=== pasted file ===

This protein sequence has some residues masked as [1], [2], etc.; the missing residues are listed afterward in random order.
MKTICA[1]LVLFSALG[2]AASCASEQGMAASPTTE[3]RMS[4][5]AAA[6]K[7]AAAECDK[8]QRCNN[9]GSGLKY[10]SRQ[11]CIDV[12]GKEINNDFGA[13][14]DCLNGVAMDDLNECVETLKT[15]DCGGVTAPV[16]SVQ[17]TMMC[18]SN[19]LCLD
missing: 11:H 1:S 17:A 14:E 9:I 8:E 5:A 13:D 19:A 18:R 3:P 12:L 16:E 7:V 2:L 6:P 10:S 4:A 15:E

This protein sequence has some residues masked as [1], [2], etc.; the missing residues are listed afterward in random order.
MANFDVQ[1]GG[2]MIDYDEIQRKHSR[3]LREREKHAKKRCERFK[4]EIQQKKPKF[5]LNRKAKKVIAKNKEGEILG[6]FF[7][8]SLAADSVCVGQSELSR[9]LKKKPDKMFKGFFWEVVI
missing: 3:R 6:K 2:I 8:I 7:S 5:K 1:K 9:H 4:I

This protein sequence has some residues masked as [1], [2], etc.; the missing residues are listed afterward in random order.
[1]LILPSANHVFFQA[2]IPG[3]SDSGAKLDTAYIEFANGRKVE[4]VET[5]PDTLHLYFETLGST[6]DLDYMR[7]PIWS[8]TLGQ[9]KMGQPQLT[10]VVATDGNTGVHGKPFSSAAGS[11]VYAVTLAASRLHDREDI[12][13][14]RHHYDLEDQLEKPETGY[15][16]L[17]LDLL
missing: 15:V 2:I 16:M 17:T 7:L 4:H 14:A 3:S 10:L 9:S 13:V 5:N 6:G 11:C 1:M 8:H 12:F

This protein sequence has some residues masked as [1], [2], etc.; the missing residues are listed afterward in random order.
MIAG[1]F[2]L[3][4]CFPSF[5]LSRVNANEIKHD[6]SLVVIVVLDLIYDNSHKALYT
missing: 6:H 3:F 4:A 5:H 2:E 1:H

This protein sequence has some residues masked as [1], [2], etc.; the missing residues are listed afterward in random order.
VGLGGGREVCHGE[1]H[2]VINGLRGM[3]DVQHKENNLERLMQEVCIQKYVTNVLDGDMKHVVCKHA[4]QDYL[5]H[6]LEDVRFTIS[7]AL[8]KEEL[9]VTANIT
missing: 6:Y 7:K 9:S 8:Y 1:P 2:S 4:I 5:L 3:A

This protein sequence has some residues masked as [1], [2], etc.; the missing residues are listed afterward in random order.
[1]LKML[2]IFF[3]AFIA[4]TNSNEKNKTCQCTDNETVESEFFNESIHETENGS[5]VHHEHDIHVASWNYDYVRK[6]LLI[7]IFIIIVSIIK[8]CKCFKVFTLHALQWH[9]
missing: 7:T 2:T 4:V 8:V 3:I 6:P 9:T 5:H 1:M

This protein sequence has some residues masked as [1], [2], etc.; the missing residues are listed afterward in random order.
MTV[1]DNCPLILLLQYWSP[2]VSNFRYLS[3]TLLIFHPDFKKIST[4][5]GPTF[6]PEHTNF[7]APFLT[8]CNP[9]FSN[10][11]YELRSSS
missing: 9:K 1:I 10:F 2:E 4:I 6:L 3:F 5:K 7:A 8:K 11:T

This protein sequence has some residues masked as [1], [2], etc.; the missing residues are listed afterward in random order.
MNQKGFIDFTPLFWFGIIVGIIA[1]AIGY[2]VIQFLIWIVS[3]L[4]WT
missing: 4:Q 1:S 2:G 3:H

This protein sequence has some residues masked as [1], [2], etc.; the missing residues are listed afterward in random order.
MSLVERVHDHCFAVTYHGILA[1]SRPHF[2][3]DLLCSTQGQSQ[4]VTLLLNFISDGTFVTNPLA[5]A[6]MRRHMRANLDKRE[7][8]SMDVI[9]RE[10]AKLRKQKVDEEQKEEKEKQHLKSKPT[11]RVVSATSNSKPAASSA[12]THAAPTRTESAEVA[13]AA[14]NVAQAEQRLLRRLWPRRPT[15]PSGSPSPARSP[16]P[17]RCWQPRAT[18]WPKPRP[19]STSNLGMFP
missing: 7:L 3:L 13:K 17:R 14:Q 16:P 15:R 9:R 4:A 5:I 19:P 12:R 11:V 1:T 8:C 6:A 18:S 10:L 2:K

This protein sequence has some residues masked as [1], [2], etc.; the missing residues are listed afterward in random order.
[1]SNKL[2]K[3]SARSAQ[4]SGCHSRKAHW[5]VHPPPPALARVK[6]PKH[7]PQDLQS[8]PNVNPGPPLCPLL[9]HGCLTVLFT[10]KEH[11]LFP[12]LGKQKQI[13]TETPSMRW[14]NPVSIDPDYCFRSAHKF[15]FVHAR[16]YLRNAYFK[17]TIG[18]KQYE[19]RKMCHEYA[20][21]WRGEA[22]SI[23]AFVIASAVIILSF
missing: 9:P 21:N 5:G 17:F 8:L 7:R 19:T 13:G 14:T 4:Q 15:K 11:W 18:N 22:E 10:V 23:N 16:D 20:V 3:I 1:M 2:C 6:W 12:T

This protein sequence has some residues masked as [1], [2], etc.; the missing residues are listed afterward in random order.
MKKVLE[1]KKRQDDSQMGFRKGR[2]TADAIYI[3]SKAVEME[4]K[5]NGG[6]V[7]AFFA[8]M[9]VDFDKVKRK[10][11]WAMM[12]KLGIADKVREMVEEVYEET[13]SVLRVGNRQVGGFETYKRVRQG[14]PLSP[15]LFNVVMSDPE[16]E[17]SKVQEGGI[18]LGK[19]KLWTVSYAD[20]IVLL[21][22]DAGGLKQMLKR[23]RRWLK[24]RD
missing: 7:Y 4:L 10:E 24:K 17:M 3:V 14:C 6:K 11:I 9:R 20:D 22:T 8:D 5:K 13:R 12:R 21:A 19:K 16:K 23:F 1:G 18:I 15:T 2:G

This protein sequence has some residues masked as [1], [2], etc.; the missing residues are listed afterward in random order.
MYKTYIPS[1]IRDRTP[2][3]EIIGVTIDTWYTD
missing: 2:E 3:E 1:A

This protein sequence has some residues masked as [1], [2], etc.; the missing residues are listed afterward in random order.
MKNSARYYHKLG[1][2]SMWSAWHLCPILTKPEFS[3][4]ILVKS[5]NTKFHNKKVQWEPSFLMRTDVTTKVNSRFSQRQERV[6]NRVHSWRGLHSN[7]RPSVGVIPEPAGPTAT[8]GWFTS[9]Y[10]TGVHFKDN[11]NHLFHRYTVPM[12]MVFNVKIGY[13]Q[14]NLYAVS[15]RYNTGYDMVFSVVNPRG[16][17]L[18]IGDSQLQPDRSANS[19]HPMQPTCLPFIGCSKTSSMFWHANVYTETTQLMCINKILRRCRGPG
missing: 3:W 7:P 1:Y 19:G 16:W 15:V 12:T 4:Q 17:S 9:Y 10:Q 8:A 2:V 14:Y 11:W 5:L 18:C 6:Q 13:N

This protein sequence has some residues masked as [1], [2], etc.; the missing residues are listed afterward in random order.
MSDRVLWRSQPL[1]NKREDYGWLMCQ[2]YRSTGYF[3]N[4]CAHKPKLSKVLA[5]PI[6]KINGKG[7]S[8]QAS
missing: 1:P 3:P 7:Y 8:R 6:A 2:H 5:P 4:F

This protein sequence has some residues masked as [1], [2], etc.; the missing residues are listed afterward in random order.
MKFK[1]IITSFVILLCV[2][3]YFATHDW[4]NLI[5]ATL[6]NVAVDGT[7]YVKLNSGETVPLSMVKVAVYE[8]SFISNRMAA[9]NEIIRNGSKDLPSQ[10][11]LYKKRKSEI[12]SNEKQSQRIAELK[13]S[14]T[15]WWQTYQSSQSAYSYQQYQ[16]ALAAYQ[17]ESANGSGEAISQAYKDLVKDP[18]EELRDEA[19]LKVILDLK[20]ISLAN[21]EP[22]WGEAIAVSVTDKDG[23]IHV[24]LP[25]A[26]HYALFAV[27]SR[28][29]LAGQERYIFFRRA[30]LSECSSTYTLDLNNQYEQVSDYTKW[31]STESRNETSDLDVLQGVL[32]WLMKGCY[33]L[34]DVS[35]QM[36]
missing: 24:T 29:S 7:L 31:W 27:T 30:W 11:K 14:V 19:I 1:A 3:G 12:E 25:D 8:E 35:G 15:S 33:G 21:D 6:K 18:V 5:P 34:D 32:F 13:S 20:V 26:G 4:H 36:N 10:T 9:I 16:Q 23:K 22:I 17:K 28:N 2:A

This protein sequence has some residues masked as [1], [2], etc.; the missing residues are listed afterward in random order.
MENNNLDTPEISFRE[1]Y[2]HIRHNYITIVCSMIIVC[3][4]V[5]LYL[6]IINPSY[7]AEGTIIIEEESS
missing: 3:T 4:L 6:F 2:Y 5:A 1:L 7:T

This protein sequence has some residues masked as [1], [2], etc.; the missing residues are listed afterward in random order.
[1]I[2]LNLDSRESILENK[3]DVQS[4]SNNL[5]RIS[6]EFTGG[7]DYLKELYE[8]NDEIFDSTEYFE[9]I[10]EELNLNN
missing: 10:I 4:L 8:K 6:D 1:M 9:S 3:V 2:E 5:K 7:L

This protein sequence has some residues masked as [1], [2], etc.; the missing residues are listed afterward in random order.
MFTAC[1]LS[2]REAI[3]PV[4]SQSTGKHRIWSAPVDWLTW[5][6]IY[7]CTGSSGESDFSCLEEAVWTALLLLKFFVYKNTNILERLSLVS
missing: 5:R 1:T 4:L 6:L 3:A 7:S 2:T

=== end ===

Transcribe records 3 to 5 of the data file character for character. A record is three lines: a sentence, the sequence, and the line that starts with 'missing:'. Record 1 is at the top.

This protein sequence has some residues masked as [1], [2], etc.; the missing residues are listed afterward in random order.
[1]LILPSANHVFFQA[2]IPG[3]SDSGAKLDTAYIEFANGRKVE[4]VET[5]PDTLHLYFETLGST[6]DLDYMR[7]PIWS[8]TLGQ[9]KMGQPQLT[10]VVATDGNTGVHGKPFSSAAGS[11]VYAVTLAASRLHDREDI[12][13][14]RHHYDLEDQLEKPETGY[15][16]L[17]LDLL
missing: 15:V 2:I 16:M 17:T 7:L 4:H 14:A 3:S 10:L 9:S 13:V 5:N 6:G 11:C 1:M 8:H 12:F

This protein sequence has some residues masked as [1], [2], etc.; the missing residues are listed afterward in random order.
MIAG[1]F[2]L[3][4]CFPSF[5]LSRVNANEIKHD[6]SLVVIVVLDLIYDNSHKALYT
missing: 6:H 3:F 4:A 5:H 2:E 1:H

This protein sequence has some residues masked as [1], [2], etc.; the missing residues are listed afterward in random order.
VGLGGGREVCHGE[1]H[2]VINGLRGM[3]DVQHKENNLERLMQEVCIQKYVTNVLDGDMKHVVCKHA[4]QDYL[5]H[6]LEDVRFTIS[7]AL[8]KEEL[9]VTANIT
missing: 6:Y 7:K 9:S 8:Y 1:P 2:S 4:I 5:L 3:A